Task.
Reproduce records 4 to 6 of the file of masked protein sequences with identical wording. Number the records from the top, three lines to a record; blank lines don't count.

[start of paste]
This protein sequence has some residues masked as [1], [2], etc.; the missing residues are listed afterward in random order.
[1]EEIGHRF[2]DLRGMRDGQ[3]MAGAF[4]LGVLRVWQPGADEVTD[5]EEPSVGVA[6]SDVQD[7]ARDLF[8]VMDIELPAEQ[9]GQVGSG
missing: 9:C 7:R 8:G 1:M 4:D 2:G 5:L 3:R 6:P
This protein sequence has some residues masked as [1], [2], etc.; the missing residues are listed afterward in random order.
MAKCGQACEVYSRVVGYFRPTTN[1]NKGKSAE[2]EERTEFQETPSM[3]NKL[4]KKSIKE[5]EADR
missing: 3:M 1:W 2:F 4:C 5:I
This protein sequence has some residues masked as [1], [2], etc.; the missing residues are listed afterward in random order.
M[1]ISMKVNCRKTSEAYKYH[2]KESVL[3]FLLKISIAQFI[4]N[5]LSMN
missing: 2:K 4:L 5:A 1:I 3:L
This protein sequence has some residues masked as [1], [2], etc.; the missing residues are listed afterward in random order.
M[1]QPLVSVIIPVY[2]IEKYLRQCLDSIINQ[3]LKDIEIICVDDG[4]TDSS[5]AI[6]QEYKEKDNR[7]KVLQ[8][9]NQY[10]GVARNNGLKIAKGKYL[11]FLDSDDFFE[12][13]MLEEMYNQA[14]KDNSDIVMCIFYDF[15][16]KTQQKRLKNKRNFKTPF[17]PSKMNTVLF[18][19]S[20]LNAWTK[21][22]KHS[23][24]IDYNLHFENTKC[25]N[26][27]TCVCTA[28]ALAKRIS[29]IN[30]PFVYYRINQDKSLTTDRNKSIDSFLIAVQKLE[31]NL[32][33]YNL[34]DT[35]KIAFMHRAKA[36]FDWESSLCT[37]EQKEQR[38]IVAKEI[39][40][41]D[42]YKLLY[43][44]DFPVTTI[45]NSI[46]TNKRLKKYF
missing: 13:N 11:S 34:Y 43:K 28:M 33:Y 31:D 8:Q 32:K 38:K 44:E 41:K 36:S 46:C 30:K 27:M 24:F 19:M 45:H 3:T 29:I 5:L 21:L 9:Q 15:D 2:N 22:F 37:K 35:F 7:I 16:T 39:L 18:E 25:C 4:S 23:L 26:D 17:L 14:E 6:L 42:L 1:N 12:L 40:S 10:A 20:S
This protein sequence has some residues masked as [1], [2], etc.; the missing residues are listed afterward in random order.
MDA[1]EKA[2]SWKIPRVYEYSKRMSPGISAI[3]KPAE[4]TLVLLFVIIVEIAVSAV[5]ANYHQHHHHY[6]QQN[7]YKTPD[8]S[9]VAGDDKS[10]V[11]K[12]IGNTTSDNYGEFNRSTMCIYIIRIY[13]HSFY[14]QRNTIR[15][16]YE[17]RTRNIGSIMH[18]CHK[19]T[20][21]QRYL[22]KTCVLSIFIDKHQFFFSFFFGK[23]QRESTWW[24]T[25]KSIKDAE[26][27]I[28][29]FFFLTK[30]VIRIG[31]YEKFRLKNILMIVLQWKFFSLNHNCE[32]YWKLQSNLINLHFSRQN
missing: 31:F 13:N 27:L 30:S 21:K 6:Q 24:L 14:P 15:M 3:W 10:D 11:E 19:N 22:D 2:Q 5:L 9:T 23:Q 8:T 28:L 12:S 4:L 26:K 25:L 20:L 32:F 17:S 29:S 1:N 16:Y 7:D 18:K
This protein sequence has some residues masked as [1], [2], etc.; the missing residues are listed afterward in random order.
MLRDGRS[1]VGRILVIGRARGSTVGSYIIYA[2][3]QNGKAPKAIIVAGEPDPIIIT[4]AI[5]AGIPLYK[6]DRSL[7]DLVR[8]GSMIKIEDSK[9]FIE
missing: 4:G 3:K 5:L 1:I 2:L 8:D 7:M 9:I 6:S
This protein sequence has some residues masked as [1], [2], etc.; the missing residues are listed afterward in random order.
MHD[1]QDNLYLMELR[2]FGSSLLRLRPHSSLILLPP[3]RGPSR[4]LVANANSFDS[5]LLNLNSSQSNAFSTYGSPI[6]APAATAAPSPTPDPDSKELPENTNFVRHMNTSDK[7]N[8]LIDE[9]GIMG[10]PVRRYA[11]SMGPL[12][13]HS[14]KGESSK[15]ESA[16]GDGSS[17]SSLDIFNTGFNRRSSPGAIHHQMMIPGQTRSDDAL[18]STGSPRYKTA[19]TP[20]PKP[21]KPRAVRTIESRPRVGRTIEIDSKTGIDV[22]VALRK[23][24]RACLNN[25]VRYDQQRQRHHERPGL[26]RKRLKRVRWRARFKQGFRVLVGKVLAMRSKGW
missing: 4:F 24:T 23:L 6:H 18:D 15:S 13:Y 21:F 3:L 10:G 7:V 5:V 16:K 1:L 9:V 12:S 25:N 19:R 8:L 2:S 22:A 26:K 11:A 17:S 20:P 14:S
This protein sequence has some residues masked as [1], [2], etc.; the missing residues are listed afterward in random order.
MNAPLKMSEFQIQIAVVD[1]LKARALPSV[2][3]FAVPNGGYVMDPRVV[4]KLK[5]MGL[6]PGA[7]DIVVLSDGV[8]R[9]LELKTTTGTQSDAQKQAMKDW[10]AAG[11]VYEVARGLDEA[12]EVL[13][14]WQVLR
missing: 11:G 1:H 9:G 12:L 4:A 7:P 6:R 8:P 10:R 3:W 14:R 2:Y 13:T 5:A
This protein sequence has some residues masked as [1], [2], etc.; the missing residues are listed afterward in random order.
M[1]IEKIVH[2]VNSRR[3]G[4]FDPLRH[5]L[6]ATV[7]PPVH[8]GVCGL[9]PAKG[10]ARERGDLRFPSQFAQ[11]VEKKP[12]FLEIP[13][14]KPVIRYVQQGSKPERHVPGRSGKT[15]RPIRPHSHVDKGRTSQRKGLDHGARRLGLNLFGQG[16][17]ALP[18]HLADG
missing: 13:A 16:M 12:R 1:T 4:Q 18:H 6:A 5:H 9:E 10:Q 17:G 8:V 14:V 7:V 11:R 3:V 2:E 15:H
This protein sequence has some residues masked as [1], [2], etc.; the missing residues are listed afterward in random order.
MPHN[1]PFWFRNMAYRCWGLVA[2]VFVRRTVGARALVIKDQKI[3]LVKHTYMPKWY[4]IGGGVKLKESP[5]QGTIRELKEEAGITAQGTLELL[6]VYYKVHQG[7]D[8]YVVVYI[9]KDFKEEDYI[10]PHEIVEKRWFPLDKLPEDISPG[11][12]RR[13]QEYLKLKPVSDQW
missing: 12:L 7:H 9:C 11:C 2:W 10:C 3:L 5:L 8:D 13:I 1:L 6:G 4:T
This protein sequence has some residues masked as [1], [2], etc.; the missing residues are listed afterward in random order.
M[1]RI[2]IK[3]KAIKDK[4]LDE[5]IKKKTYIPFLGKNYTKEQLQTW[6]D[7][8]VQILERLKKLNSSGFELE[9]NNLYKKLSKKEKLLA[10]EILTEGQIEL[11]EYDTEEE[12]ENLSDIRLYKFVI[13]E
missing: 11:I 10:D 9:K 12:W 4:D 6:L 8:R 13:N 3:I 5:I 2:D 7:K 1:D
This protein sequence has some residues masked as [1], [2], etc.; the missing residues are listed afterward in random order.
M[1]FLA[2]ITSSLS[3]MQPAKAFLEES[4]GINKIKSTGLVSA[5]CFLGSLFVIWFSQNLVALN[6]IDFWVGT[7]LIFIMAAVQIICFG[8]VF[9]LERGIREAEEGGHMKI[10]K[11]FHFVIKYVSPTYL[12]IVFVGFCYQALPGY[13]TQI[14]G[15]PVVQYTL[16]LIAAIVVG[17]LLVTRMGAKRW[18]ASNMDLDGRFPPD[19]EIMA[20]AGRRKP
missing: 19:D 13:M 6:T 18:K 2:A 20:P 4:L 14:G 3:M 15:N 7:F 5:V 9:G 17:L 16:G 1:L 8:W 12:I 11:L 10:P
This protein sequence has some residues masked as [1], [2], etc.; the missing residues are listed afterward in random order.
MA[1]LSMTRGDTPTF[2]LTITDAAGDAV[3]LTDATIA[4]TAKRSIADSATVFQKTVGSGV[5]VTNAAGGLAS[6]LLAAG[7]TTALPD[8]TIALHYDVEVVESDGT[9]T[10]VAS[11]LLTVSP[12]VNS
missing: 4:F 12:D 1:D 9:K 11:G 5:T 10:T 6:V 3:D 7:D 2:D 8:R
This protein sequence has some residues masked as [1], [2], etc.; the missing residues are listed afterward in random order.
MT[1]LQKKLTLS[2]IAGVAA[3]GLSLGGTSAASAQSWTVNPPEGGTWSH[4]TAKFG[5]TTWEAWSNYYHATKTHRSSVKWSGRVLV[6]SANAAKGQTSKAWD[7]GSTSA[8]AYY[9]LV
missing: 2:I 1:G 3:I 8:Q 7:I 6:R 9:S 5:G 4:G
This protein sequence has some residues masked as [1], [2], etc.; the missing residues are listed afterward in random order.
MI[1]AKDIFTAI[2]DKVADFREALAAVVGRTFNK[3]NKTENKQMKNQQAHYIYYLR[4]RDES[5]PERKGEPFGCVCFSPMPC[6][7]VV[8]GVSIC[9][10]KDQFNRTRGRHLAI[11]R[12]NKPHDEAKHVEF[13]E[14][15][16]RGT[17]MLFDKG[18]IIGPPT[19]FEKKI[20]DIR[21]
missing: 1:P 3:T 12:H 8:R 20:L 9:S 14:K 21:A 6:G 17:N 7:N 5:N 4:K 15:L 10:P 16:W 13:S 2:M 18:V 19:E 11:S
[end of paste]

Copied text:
This protein sequence has some residues masked as [1], [2], etc.; the missing residues are listed afterward in random order.
M[1]QPLVSVIIPVY[2]IEKYLRQCLDSIINQ[3]LKDIEIICVDDG[4]TDSS[5]AI[6]QEYKEKDNR[7]KVLQ[8][9]NQY[10]GVARNNGLKIAKGKYL[11]FLDSDDFFE[12][13]MLEEMYNQA[14]KDNSDIVMCIFYDF[15][16]KTQQKRLKNKRNFKTPF[17]PSKMNTVLF[18][19]S[20]LNAWTK[21][22]KHS[23][24]IDYNLHFENTKC[25]N[26][27]TCVCTA[28]ALAKRIS[29]IN[30]PFVYYRINQDKSLTTDRNKSIDSFLIAVQKLE[31]NL[32][33]YNL[34]DT[35]KIAFMHRAKA[36]FDWESSLCT[37]EQKEQR[38]IVAKEI[39][40][41]D[42]YKLLY[43][44]DFPVTTI[45]NSI[46]TNKRLKKYF
missing: 13:N 11:S 34:Y 43:K 28:M 33:Y 31:D 8:Q 32:K 38:K 44:E 41:K 36:S 46:C 30:K 27:M 24:F 19:M 45:H 3:T 29:I 5:L 21:L 9:Q 15:D 2:N 22:F 37:K 35:F 7:I 16:T 39:L 18:E 25:C 4:S 23:L 26:D 17:L 14:E 6:L 42:L 1:N 12:L 40:S 10:A 20:S
This protein sequence has some residues masked as [1], [2], etc.; the missing residues are listed afterward in random order.
MDA[1]EKA[2]SWKIPRVYEYSKRMSPGISAI[3]KPAE[4]TLVLLFVIIVEIAVSAV[5]ANYHQHHHHY[6]QQN[7]YKTPD[8]S[9]VAGDDKS[10]V[11]K[12]IGNTTSDNYGEFNRSTMCIYIIRIY[13]HSFY[14]QRNTIR[15][16]YE[17]RTRNIGSIMH[18]CHK[19]T[20][21]QRYL[22]KTCVLSIFIDKHQFFFSFFFGK[23]QRESTWW[24]T[25]KSIKDAE[26][27]I[28][29]FFFLTK[30]VIRIG[31]YEKFRLKNILMIVLQWKFFSLNHNCE[32]YWKLQSNLINLHFSRQN
missing: 31:F 13:N 27:L 30:S 21:K 6:Q 24:L 14:P 15:M 3:W 10:D 11:E 19:N 22:D 2:Q 5:L 9:T 23:Q 8:T 28:L 12:S 4:L 26:K 25:L 20:L 32:F 17:S 29:S 1:N 16:Y 7:D 18:K
This protein sequence has some residues masked as [1], [2], etc.; the missing residues are listed afterward in random order.
MLRDGRS[1]VGRILVIGRARGSTVGSYIIYA[2][3]QNGKAPKAIIVAGEPDPIIIT[4]AI[5]AGIPLYK[6]DRSL[7]DLVR[8]GSMIKIEDSK[9]FIE
missing: 4:G 3:K 5:L 1:I 2:L 8:D 7:M 9:I 6:S